3.06.2007

Legislating Grammar



This made me laugh. The Arkansas state House passed a bill declaring how to spell the possessive form of Arkansas.

Everyone, third grade on, knows that, to make a noun possessive, you add 's - unless the word ends in s, in which case you just add an apostrophe. For example, "The listener's ears were attentive to Jesus' words." Easy, no?

Well, Arkansas disagrees.

According to this bill, when we are discussing the schools of Arkansas, the state house of Arkansas, or anything else belonging to Arkansas, the proper possessive form is "Arkansas's schools" or "Arkansas's state house." That's right, an 's after a word ending in s. It's making English teachers roll over in their graves.

Though, I do have to say, I can see the argument for it. Although Arkansas ends in an s, it does not end in an s-sound, potentially justifying the 's ending. We say "an hour" although hour doesn't start with a vowel, but does start with a vowel sound. If this Arkansas situation fall under the same "sounds-like" rules, I can see where they're coming from.

3 comments:

Matt said...

On a tangent, it's also difficult knowing what to do with the plural of a name ending in -y. Are we the Moberlys, the Moberlies, or the Moberly family? I've done all three without thinking about it. That also goes for names ending in -i.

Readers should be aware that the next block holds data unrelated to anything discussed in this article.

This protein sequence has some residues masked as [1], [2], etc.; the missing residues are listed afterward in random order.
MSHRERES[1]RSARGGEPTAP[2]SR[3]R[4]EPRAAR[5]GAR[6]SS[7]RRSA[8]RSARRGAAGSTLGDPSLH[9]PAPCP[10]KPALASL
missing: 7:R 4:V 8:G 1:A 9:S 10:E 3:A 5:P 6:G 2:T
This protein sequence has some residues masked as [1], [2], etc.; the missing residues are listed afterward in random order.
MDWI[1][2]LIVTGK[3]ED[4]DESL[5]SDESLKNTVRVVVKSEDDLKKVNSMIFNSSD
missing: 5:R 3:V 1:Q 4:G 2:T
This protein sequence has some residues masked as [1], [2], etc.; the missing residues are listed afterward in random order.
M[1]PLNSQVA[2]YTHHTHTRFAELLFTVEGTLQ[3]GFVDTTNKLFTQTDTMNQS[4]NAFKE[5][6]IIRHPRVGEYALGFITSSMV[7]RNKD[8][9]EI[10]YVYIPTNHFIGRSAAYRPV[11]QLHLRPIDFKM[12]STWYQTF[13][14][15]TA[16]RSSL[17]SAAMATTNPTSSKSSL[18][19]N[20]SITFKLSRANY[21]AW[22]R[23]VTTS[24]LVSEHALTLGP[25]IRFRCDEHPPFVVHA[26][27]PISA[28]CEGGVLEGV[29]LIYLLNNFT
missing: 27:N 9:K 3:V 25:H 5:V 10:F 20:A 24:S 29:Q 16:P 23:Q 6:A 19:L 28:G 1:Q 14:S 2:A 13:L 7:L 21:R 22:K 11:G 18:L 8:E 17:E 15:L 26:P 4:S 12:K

Joanna said...

I'd say Moberlys, though Moberlies is cute.

According to Wikipedia:
The -ies rule: nouns ending in a y preceded by a consonant drop the y and add -ies (pronounced [iz]):
cherry cherries
lady ladies

Note, however, that proper nouns (particularly those for people or places) ending in a y preceded by a consonant form their plurals regularly:
Germany/Germanys (as in The two Germanys were unified in 1990; this rule is not commonly adhered to as several book titles show, and Sicilies rather than Sicilys is the standard plural of Sicily)
Harry/Harrys (as in There are three Harrys in our office)


As for the -i thing... I was trying to think of words that end in i and how to pluralize them... safaris, delis, saris. Just add an S.

sopeak & zay said...

Haha, that's funny. Those crazy Arkansas people always have to have their own way of doing things. Although I do understand, given that Illinois ends in an s but it's not pronounced until you make it plural, in which case it becomes Illinois'. You don't see us making a law about it though. :-P
(this is Sopeak btw)

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